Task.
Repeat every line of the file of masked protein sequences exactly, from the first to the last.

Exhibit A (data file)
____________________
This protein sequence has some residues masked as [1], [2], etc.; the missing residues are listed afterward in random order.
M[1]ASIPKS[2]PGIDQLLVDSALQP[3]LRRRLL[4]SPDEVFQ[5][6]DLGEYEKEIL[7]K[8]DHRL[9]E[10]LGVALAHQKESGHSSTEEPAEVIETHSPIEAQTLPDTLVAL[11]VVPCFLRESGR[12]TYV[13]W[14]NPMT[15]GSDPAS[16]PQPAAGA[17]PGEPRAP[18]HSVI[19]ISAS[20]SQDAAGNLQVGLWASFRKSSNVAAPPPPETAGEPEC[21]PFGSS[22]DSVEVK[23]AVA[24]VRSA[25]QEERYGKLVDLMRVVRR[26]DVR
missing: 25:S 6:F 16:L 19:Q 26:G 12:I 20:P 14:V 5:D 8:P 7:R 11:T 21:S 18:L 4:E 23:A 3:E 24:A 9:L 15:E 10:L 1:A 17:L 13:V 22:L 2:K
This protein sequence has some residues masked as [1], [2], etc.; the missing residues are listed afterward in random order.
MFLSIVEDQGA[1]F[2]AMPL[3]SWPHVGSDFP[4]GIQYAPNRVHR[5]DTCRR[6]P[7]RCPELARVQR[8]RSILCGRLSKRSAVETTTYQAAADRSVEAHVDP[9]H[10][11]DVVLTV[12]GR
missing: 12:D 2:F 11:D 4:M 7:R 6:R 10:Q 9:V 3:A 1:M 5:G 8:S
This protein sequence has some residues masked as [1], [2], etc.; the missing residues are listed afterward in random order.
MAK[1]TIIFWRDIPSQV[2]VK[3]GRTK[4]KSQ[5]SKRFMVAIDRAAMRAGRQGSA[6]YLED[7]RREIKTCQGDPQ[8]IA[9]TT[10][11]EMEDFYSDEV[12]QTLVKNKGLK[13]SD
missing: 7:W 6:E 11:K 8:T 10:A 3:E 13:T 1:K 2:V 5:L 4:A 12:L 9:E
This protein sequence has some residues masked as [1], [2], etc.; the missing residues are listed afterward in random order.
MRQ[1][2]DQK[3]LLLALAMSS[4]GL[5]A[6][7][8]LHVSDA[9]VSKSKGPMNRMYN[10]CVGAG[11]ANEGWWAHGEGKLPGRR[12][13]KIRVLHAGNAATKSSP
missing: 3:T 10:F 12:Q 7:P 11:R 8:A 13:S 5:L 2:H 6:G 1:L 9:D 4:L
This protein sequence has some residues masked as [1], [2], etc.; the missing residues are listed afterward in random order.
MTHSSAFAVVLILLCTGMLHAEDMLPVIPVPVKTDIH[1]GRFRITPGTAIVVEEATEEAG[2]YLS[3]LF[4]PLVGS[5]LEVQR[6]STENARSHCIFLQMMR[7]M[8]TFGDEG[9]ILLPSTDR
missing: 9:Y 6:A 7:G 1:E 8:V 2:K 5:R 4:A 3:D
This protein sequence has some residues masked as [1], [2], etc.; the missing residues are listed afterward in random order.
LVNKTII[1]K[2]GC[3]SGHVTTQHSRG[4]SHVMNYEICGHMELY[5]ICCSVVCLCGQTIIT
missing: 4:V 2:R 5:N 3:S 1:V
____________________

This protein sequence has some residues masked as [1], [2], etc.; the missing residues are listed afterward in random order.
M[1]ASIPKS[2]PGIDQLLVDSALQP[3]LRRRLL[4]SPDEVFQ[5][6]DLGEYEKEIL[7]K[8]DHRL[9]E[10]LGVALAHQKESGHSSTEEPAEVIETHSPIEAQTLPDTLVAL[11]VVPCFLRESGR[12]TYV[13]W[14]NPMT[15]GSDPAS[16]PQPAAGA[17]PGEPRAP[18]HSVI[19]ISAS[20]SQDAAGNLQVGLWASFRKSSNVAAPPPPETAGEPEC[21]PFGSS[22]DSVEVK[23]AVA[24]VRSA[25]QEERYGKLVDLMRVVRR[26]DVR
missing: 25:S 6:F 16:L 19:Q 26:G 12:I 20:P 14:V 5:D 8:P 7:R 11:T 21:S 18:L 4:E 23:A 3:E 24:A 9:L 15:E 10:L 1:A 17:L 13:V 22:L 2:K
This protein sequence has some residues masked as [1], [2], etc.; the missing residues are listed afterward in random order.
MFLSIVEDQGA[1]F[2]AMPL[3]SWPHVGSDFP[4]GIQYAPNRVHR[5]DTCRR[6]P[7]RCPELARVQR[8]RSILCGRLSKRSAVETTTYQAAADRSVEAHVDP[9]H[10][11]DVVLTV[12]GR
missing: 12:D 2:F 11:D 4:M 7:R 6:R 10:Q 9:V 3:A 1:M 5:G 8:S
This protein sequence has some residues masked as [1], [2], etc.; the missing residues are listed afterward in random order.
MAK[1]TIIFWRDIPSQV[2]VK[3]GRTK[4]KSQ[5]SKRFMVAIDRAAMRAGRQGSA[6]YLED[7]RREIKTCQGDPQ[8]IA[9]TT[10][11]EMEDFYSDEV[12]QTLVKNKGLK[13]SD
missing: 7:W 6:E 11:K 8:T 10:A 3:E 13:T 1:K 2:V 5:L 4:A 12:L 9:E
This protein sequence has some residues masked as [1], [2], etc.; the missing residues are listed afterward in random order.
MRQ[1][2]DQK[3]LLLALAMSS[4]GL[5]A[6][7][8]LHVSDA[9]VSKSKGPMNRMYN[10]CVGAG[11]ANEGWWAHGEGKLPGRR[12][13]KIRVLHAGNAATKSSP
missing: 3:T 10:F 12:Q 7:P 11:R 8:A 13:S 5:L 2:H 6:G 1:L 9:D 4:L
This protein sequence has some residues masked as [1], [2], etc.; the missing residues are listed afterward in random order.
MTHSSAFAVVLILLCTGMLHAEDMLPVIPVPVKTDIH[1]GRFRITPGTAIVVEEATEEAG[2]YLS[3]LF[4]PLVGS[5]LEVQR[6]STENARSHCIFLQMMR[7]M[8]TFGDEG[9]ILLPSTDR
missing: 9:Y 6:A 7:G 1:E 8:V 2:K 5:R 4:A 3:D
This protein sequence has some residues masked as [1], [2], etc.; the missing residues are listed afterward in random order.
LVNKTII[1]K[2]GC[3]SGHVTTQHSRG[4]SHVMNYEICGHMELY[5]ICCSVVCLCGQTIIT
missing: 4:V 2:R 5:N 3:S 1:V